2. PROPONENTS’ DEFENSE OF PROPOSITION 8
3.WHETHER ANY EVIDENCE SUPPORTS CALIFORNIA’S REFUSAL TO RECOGNIZE MARRIAGE BETWEEN TWO PEOPLE BECAUSE OF THEIR SEX
4. WHETHER ANY EVIDENCE SHOWS CALIFORNIA HAS AN INTEREST IN DIFFERENTIATING BETWEEN SAME-SEX AND OPPOSITE-SEX UNIONS
5. WHETHER THE EVIDENCE SHOWS THAT PROPOSITION 8 ENACTED A PRIVATE MORAL VIEW WITHOUT ADVANCING A LEGITIMATE GOVERNMENT INTEREST
6. CONCLUSIONS OF LAW: DUE PROCESS
Two more posts and then we will get to the verdict (not that you don't already know) and my concluding thoughts on the matter of same-sex marriage and the campaign for Proposition 8.
The Plaintiffs challenged Prop 8 on the grounds that it violated both the Due Process Clause and the Equal Protections Clause. Either charge, being true, is enough to force a responsible judge to rule that Prop 8 is unconstitutional. Judge Walker found both charges to be true, and examined each in detail in his Conclusions of Law section. I'll look at Due Process in this post, and Equal Protections in the next one.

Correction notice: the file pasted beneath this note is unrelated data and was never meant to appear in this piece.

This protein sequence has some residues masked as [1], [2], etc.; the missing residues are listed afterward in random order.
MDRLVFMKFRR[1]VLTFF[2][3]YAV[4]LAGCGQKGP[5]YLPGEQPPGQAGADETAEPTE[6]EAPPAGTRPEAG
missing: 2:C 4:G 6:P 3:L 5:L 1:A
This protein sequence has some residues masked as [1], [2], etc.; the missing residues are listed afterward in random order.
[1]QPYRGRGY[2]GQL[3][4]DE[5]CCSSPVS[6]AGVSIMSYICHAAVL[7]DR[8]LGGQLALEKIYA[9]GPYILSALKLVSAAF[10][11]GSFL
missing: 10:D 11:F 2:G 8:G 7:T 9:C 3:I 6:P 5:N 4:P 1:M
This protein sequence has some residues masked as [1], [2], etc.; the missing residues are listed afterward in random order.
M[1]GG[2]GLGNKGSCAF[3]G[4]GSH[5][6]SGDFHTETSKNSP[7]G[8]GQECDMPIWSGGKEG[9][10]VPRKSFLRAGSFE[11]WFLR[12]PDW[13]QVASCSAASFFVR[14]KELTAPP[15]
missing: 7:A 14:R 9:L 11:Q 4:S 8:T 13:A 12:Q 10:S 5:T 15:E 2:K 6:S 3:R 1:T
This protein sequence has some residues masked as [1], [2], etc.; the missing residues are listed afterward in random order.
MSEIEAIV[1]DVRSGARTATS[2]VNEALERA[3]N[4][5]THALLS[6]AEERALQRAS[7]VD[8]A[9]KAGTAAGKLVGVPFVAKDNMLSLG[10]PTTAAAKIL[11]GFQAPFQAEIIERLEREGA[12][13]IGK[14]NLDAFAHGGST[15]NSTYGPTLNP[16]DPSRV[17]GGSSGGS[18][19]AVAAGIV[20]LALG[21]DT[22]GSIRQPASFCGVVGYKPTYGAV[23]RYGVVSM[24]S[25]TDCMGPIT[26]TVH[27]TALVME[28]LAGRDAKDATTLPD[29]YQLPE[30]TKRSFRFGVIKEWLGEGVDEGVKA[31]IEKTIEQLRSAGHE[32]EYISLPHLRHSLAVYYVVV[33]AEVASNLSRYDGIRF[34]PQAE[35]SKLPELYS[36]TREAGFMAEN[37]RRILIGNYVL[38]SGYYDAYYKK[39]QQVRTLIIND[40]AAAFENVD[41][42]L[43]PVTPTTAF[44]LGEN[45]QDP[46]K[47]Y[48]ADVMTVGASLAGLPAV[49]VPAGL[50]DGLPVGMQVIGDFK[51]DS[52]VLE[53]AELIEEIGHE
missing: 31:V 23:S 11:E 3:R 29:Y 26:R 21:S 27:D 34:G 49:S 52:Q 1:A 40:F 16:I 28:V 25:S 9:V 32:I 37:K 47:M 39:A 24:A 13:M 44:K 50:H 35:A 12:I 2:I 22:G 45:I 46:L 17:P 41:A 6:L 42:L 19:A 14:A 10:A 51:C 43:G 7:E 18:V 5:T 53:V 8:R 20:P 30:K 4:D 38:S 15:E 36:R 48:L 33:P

CONCLUSIONS OF LAW
Plaintiffs challenge Proposition 8 under the Due Process and Equal Protection Clauses of the Fourteenth Amendment. Each challenge is independently meritorious, as Proposition 8 both unconstitutionally burdens the exercise of the fundamental right to marry and creates an irrational classification on the basis of sexual orientation.
The Due Process Clause provides that no “State [shall] deprive any person of life, liberty, or property, without due process of law.” US Const Amend XIV, § 1. Due process protects individuals against arbitrary governmental intrusion into life, liberty or property. See Washington v Glucksberg, 521 US 702, 719-720 (1997). When legislation burdens the exercise of a right deemed to be fundamental, the government must show that the intrusion withstands strict scrutiny. Zablocki v Redhail, 434 US 374, 388 (1978).